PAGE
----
Over the past several weeks, I have been thinking of you. I have kept you in prayer as you have been preparing sermons and Bible studies, preaching and teaching, sharing the news of God’s love, and caring for the people God has given you to love and serve.
As I have prayed for you, I have been reminded of a conversation Moses had with God. In Exodus 33, Moses pleads with God for help. Moses says, “You have been telling me ‘Lead these people,’ but you have not let me know whom you will send with me. You have said, ‘I know you by name and you have found favor with me.’ How will anyone know that you are pleased with me and with your people unless you go with us?”
God answers, “My presence will go with you…I will do the very thing you have asked, because I am pleased with you and I know you by name.”
It is then that Moses says, “Show me your glory” (Exodus 33:12-18). I find it interesting that of all the things for which Moses could ask, he asks to see God’s glory.
Show Me Your Glory
As I have prayed for you, I have been asking God to show you and me God’s glory. I think of it this way, we become more who God created us to be when we seek God’s presence. I have discovered that when my deepest desire is to become God-focused, I enter a deeper relationship with God. When I become God-focused, I become less me focused.
So, I have been praying to see God’s glory. I know that you are facing challenges. You are in ministry in a broken and hurting world, surrounded by a self-centered society. You work with people, some saved by grace; others fueled by narcissism. Many of them, including you and me, are motivated by both.
What I need is what Moses needed. I need a glimpse of God’s presence in the midst of my work. Such a sighting could change my attitude and shape my ministry. So, I have been praying for you to see God in the middle of your work. Recognizing God in the midst of your daily routine could make a significant difference in your life and ministry.
It’s Not About Me
Max Lucado, in his book It’s Not About Me, tells the following story:
“My father and I sit side by side in a chapel. We both wear our only suits. The shirt collar rubs my neck; the pew feels hard to my bottom; the sight of my dead uncle leaves us all silent. This is my first funeral. My nine years of life have not prepared me for death. What I see unnerves me. Aunts, typically jovial and talkative, weep loudly. Uncles, commonly quick with a word and joke, stare wide-eyed at the casket. And Buck, my big uncle with meaty hands, big belly, and booming voice, lies whitish and waxy in the coffin.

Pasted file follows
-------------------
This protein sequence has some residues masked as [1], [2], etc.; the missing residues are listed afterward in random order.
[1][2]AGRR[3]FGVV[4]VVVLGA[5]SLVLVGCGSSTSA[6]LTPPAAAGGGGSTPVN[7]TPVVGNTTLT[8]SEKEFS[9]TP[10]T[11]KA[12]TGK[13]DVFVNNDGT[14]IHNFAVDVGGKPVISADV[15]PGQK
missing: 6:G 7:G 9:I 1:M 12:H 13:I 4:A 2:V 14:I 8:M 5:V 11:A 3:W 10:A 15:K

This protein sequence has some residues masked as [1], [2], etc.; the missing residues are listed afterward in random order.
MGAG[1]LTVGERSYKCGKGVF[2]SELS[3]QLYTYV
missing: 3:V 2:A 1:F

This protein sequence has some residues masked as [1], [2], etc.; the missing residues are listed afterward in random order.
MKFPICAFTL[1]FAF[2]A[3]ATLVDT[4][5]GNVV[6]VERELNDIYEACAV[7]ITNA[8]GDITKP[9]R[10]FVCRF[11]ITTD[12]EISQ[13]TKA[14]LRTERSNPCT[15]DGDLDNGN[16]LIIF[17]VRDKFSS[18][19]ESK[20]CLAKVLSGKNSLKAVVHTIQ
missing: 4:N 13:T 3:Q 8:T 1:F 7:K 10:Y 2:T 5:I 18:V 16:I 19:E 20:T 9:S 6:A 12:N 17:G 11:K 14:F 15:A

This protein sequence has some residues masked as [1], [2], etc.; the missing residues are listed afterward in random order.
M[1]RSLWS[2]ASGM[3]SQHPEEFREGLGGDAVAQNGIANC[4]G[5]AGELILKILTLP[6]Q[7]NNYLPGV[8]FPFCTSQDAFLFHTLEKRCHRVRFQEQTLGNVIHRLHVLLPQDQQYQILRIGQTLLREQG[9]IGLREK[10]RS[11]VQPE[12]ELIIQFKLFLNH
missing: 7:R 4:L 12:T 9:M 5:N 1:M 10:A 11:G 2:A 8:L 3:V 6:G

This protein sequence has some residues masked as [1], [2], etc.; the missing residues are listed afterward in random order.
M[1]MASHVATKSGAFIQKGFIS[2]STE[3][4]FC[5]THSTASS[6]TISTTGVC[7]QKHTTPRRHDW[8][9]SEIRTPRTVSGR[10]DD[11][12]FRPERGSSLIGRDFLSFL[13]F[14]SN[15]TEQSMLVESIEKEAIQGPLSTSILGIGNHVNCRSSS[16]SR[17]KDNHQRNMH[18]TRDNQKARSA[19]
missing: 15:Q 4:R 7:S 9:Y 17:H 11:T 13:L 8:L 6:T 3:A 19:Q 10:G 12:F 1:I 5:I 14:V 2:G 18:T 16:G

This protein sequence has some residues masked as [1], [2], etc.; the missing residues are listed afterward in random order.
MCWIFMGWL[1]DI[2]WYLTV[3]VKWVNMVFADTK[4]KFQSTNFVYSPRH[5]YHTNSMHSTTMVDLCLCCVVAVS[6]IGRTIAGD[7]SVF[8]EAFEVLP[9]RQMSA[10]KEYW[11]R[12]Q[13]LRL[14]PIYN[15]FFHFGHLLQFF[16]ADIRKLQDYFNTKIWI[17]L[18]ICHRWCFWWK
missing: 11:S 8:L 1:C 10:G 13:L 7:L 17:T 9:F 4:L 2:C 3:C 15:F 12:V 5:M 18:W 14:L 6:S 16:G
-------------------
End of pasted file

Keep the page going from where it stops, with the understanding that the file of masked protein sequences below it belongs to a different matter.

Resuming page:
I remember my palms moistening and my heart bouncing in my chest like tennis sneakers in a clothes dryer. Fear had me in her talons. What other emotion could I feel? Where do I look? The weeping ladies frighten me. Glassy-eyed men puzzle me. My dead uncle spooks me. But then I look up. I see my father.
He turns his face toward me and smiles softly. “It’s okay, son,” he assures, laying a large hand on my leg. Somehow, I know it is. Why it is, I don’t know. My family still wails. Uncle Buck is still dead. But if Dad, in the midst of it all, says it’s okay, then that’s enough. At that moment I realized something. I could look around and find fear, or look at my father.
At that moment I realized something. I could look around and find fear, or look at my father and find faith. I chose my father’s face…”
A Prayer For You
My prayer for you and for me is that we will see God’s presence in the lives of our families, in the relationships with our colleagues, in friends in the congregation, in the eyes of the children in the neighborhood school, and in the interaction with those whom you serve through feeding ministries and sharing opportunities. My prayer is that your deepest desire will be to see God.
Just as a reminder, if you having trouble seeing God or recognizing God’s presence, start with Jesus.
“O God, show us your glory!”